Monday, April 8, 2013

The Sacrament of Waiting (Homily 49)

"...they shall not be ashamed that wait for Me." Is. 49:23b

Trust is a matter of waiting. Waiting to see what happens. Waiting to see what unfolds. Waiting to see how it all turns out. Waiting to know whether or not the endeavor was successful, or the enterprise was worth it, or the action had its consequences, or the person kept their word. Trust is all a waiting game, a frustrating yet common game, feeling more like a necessary evil than a necessity.

Waiting is not about sitting still or inactivity. On the contrary, waiting is often when we are at our busiest. We fill out applications. We make calls, make connections. Go to this place and that. Get involved in this thing or that. We make assessments, weigh options, keep our eyes open and ears to the ground, and do our research, all while continually puttering about in our daily work and hobbies and habits. Truly, waiting is more than a static thing. You could almost call it an ecstatic thing: we feel ready to explode at any moment.

Reality is always a paradox on some level, and intimately woven into our bustle is waiting. No calls have been returned. No letters (for good or ill) have been received. No significant or special someone has presented themselves. No one rewards or even seems to acknowledge any of your contributions. Therein is the paradox. In the very midst or all our doings, we can only sit, sit, sit, sit, sit. And we do not like it, not one little bit.

Waiting is a frustration for anyone, but for the child of God it need not be a source of despair, for as said earlier waiting is where trust begins. Even after our best efforts to make something happen, there is always the period of silence and uncertainty. Into that void come doubts and fears and the diabolic death spiral that pulls us into ourselves: "What else could I have done? I should have done more! It's all on me!" It is not all on you, and that is what the silence teaches us.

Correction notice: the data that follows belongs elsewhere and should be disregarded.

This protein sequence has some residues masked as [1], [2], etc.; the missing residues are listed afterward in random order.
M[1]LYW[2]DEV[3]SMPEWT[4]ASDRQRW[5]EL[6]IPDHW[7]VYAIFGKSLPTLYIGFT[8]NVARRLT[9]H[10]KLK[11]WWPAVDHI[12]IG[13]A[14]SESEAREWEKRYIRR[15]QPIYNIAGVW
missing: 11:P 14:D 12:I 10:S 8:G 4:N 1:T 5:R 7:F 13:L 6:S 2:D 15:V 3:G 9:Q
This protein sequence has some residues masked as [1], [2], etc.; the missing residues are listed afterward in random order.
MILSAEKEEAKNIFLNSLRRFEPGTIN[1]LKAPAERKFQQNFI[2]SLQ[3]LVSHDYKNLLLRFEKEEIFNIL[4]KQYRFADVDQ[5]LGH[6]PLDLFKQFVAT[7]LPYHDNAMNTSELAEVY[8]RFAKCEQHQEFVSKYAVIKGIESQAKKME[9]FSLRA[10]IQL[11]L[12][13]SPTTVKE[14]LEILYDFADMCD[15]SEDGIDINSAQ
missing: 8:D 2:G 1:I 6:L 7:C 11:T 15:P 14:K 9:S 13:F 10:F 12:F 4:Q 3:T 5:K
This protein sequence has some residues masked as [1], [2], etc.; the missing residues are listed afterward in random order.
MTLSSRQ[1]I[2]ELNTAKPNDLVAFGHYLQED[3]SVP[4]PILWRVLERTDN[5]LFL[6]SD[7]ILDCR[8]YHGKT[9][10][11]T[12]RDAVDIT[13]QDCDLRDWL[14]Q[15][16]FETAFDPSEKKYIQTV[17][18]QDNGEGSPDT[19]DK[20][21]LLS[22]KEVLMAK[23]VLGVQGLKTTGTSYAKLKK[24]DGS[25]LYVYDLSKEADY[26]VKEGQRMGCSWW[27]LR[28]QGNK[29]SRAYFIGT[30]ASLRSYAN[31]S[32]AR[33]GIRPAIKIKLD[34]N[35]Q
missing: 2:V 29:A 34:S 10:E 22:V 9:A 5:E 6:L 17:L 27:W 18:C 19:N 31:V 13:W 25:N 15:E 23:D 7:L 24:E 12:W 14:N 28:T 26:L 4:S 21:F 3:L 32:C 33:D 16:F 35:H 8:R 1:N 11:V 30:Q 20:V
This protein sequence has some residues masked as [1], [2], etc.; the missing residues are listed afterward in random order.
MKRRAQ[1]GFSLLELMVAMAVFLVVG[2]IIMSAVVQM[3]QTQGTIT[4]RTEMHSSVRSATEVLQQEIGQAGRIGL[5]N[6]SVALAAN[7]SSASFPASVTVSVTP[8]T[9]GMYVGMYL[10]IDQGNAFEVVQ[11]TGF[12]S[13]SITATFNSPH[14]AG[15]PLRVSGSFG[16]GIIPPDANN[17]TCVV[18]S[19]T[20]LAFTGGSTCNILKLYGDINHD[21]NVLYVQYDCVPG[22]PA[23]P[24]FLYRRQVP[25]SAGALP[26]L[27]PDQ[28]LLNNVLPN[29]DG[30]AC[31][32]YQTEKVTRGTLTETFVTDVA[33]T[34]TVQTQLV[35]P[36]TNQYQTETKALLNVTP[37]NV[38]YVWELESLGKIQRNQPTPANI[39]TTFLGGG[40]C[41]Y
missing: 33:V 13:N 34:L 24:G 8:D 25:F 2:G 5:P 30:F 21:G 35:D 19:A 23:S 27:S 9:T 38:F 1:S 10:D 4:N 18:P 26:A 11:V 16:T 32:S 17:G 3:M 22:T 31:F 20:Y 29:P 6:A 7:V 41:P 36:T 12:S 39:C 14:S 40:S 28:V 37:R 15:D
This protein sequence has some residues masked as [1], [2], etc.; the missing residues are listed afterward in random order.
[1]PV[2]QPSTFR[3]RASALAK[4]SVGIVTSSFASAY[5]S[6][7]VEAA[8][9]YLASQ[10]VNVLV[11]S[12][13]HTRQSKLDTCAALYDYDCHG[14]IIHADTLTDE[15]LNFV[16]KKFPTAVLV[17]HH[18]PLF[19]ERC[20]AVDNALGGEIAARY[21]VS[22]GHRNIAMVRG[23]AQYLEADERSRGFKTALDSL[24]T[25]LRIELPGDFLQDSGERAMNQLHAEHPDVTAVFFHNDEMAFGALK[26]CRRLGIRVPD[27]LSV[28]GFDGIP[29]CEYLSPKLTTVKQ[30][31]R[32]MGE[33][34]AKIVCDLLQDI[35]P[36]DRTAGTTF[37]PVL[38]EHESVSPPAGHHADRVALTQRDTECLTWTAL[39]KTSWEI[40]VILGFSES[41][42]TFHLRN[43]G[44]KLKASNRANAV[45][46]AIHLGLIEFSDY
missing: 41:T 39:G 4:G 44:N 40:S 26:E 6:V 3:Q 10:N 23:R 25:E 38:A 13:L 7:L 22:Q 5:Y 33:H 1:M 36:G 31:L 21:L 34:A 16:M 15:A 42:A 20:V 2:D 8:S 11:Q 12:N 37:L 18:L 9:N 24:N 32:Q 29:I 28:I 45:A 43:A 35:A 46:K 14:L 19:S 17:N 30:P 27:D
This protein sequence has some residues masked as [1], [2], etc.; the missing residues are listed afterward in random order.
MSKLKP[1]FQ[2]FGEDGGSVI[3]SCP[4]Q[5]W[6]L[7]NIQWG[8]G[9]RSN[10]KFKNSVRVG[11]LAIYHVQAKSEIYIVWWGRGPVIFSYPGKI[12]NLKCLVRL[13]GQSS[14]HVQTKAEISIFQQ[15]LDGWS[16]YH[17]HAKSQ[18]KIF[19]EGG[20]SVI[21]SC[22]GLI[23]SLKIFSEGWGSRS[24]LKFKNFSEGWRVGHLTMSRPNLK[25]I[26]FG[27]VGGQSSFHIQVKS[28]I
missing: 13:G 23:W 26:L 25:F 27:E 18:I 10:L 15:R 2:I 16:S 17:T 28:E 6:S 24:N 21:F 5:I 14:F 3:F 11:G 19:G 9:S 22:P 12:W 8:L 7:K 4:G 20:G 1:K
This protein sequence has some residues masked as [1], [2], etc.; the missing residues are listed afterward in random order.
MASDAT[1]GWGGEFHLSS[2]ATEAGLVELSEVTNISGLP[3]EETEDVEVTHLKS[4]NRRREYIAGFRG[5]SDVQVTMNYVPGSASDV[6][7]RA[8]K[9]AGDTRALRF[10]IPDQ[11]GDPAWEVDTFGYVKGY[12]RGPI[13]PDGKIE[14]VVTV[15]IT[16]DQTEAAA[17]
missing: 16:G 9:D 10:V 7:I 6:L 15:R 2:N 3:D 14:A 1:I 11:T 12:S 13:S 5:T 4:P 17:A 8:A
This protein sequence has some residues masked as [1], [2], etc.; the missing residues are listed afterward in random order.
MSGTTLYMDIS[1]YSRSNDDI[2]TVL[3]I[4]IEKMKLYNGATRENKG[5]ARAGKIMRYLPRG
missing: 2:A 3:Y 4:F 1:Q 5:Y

The book of Isaiah is saturated with the promises of God, complete with fantastic proclamations and wild resolutions so unexpected and counter-intuitive that you would think God is mad. But He is not mad. He is the only sanity left, and He is teaching us how to think straight. The times of waiting are for our sanity, viz., they are meant to turn us to God. "This thing is not in my hands. It is too big for me." That is the beginning of sanity and peace.

When the waiting does finally end (as all waiting does), it will be so much sweeter than any instant gratification, for "thou shalt know that I am the Lord" (vs. 23). If things were easy, then God would be as unreal as vapor. It is in the trying that He is made real. In the birth pangs, He is enfleshed. If we would have a real God in our lives, then we must let the waiting play itself out. We must go about our business in hopeful expectation of God's goodness. That is how we live. That is how we trust. That is how we taste and see that the Lord is good. Amen.

-Jon Vowell (c) 2013

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